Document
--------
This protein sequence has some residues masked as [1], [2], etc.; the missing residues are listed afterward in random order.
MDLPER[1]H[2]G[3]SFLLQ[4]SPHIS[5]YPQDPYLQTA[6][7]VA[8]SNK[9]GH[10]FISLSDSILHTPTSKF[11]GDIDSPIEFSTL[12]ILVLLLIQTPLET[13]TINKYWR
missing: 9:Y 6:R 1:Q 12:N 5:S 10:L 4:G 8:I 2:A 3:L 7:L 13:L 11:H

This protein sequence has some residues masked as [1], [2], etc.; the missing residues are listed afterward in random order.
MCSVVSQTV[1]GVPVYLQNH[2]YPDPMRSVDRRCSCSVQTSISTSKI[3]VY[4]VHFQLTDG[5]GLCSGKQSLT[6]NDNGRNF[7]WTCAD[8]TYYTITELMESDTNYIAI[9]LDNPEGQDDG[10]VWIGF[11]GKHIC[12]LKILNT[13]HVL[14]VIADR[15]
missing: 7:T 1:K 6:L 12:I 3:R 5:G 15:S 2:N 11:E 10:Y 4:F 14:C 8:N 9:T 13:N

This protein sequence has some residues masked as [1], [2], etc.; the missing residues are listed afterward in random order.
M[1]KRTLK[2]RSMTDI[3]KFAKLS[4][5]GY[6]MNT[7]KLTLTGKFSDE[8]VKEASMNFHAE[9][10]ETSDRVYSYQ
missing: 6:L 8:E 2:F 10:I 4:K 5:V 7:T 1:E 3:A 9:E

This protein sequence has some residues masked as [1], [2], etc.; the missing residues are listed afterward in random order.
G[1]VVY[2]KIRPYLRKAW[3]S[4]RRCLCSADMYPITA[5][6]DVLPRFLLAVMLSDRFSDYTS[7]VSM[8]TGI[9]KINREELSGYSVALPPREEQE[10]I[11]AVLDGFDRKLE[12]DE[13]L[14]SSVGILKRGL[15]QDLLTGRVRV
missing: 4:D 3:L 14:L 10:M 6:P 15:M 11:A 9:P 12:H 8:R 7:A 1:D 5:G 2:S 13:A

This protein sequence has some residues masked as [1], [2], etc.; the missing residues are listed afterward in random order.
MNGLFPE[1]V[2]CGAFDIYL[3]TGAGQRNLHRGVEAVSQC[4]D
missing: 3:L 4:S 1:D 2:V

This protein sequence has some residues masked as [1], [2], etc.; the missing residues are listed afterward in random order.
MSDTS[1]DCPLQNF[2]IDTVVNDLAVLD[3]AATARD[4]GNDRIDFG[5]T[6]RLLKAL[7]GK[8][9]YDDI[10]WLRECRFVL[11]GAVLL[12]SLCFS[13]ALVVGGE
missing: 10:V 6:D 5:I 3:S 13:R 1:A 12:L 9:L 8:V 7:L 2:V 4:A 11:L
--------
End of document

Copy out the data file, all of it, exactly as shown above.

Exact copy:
This protein sequence has some residues masked as [1], [2], etc.; the missing residues are listed afterward in random order.
MDLPER[1]H[2]G[3]SFLLQ[4]SPHIS[5]YPQDPYLQTA[6][7]VA[8]SNK[9]GH[10]FISLSDSILHTPTSKF[11]GDIDSPIEFSTL[12]ILVLLLIQTPLET[13]TINKYWR
missing: 9:Y 6:R 1:Q 12:N 5:S 10:L 4:G 8:I 2:A 3:L 7:L 13:L 11:H

This protein sequence has some residues masked as [1], [2], etc.; the missing residues are listed afterward in random order.
MCSVVSQTV[1]GVPVYLQNH[2]YPDPMRSVDRRCSCSVQTSISTSKI[3]VY[4]VHFQLTDG[5]GLCSGKQSLT[6]NDNGRNF[7]WTCAD[8]TYYTITELMESDTNYIAI[9]LDNPEGQDDG[10]VWIGF[11]GKHIC[12]LKILNT[13]HVL[14]VIADR[15]
missing: 7:T 1:K 6:L 12:I 3:R 5:G 15:S 2:N 11:E 10:Y 4:F 14:C 8:N 9:T 13:N

This protein sequence has some residues masked as [1], [2], etc.; the missing residues are listed afterward in random order.
M[1]KRTLK[2]RSMTDI[3]KFAKLS[4][5]GY[6]MNT[7]KLTLTGKFSDE[8]VKEASMNFHAE[9][10]ETSDRVYSYQ
missing: 6:L 8:E 2:F 10:I 4:K 5:V 7:T 1:E 3:A 9:E

This protein sequence has some residues masked as [1], [2], etc.; the missing residues are listed afterward in random order.
G[1]VVY[2]KIRPYLRKAW[3]S[4]RRCLCSADMYPITA[5][6]DVLPRFLLAVMLSDRFSDYTS[7]VSM[8]TGI[9]KINREELSGYSVALPPREEQE[10]I[11]AVLDGFDRKLE[12]DE[13]L[14]SSVGILKRGL[15]QDLLTGRVRV
missing: 4:D 3:L 14:L 10:M 6:P 15:M 11:A 9:P 12:H 8:R 7:A 1:D 5:G 2:S 13:A

This protein sequence has some residues masked as [1], [2], etc.; the missing residues are listed afterward in random order.
MNGLFPE[1]V[2]CGAFDIYL[3]TGAGQRNLHRGVEAVSQC[4]D
missing: 3:L 4:S 1:D 2:V

This protein sequence has some residues masked as [1], [2], etc.; the missing residues are listed afterward in random order.
MSDTS[1]DCPLQNF[2]IDTVVNDLAVLD[3]AATARD[4]GNDRIDFG[5]T[6]RLLKAL[7]GK[8][9]YDDI[10]WLRECRFVL[11]GAVLL[12]SLCFS[13]ALVVGGE
missing: 10:V 6:D 5:I 3:S 13:R 1:A 12:L 9:L 8:V 7:L 2:V 4:A 11:L